Another work by Tokyo Olympics logo designer Kenjiro Sano is generating concern about plagiarism, this time in the United States, with an American artist saying he is considering legal action.
Sano's design for the 2020 Games has prompted a lawsuit in Belgium alleging plagiarism of a logo for a theater, an accusation he denies. But he admitted last week that his team "traced" other people's designs for eight of 30 promotional tote bags offered by a beverage company in an ongoing campaign through this month.
The latest case concerns Sano's logo for a museum and library building being constructed in Ota, Gunma Prefecture. The design features circled dots and straight lines representing "BITO" in roman letters.
"BI" is taken from the first two letters of "bijutsukan," the word for "museum" in Japanese, and "TO" from "toshokan," or "library" in Japanese, according to information on the city's website.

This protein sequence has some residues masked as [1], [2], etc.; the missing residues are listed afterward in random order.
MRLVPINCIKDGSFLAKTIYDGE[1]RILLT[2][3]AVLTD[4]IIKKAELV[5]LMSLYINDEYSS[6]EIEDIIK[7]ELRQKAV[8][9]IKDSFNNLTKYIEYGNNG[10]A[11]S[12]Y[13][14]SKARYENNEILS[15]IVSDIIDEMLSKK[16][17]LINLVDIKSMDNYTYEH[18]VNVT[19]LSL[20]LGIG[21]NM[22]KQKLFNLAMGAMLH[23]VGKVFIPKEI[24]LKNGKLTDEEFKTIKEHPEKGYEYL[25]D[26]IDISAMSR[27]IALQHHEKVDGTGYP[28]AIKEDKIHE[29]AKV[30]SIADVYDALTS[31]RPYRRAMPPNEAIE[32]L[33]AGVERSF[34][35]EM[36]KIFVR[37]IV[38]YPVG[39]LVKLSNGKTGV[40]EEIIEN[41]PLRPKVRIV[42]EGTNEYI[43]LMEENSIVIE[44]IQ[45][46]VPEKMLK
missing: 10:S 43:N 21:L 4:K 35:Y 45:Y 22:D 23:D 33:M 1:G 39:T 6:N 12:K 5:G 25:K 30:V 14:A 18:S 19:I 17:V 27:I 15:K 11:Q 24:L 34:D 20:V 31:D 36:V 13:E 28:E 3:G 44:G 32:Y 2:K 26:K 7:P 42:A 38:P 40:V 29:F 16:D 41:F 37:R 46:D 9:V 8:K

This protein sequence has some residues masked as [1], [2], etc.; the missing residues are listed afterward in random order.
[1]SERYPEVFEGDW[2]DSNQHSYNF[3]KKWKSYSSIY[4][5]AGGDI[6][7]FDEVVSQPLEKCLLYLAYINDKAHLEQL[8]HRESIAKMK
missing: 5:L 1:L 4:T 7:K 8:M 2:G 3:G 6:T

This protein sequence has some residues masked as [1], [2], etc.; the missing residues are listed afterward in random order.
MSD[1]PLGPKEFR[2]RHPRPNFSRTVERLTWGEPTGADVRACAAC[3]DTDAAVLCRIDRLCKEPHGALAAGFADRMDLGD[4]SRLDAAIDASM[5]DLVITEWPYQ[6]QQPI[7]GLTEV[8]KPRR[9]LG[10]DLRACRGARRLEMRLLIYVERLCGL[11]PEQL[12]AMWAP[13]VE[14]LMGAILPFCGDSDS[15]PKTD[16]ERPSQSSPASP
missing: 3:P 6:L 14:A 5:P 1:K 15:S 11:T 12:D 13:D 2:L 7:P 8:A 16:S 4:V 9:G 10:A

U.S. designer Josh Divine, who used circled dots and lines in his "Dot" logo released in 2011, said the two works "are very similar in style, proportion, color and shape."
Sano's creation for the museum "may be derivative of my work," Divine said.
"I'm speaking with a lawyer but haven't made a final decision regarding legal action," he said in an email inquiry from Kyodo News.
Divine said, "Seeing someone take your hard work as their own is insulting." He said that after reading about Sano and the allegations against him lately, "the alleged plagiarism seems blatant and intentional."
One of Sano's logos for the Higashiyama Zoo and Botanical Gardens in Japan also drew concerns it plagiarizes a logo used by the National Museum of Costa Rica, prompting the zoo to request a probe. Sano's office has denied that the logos are similar.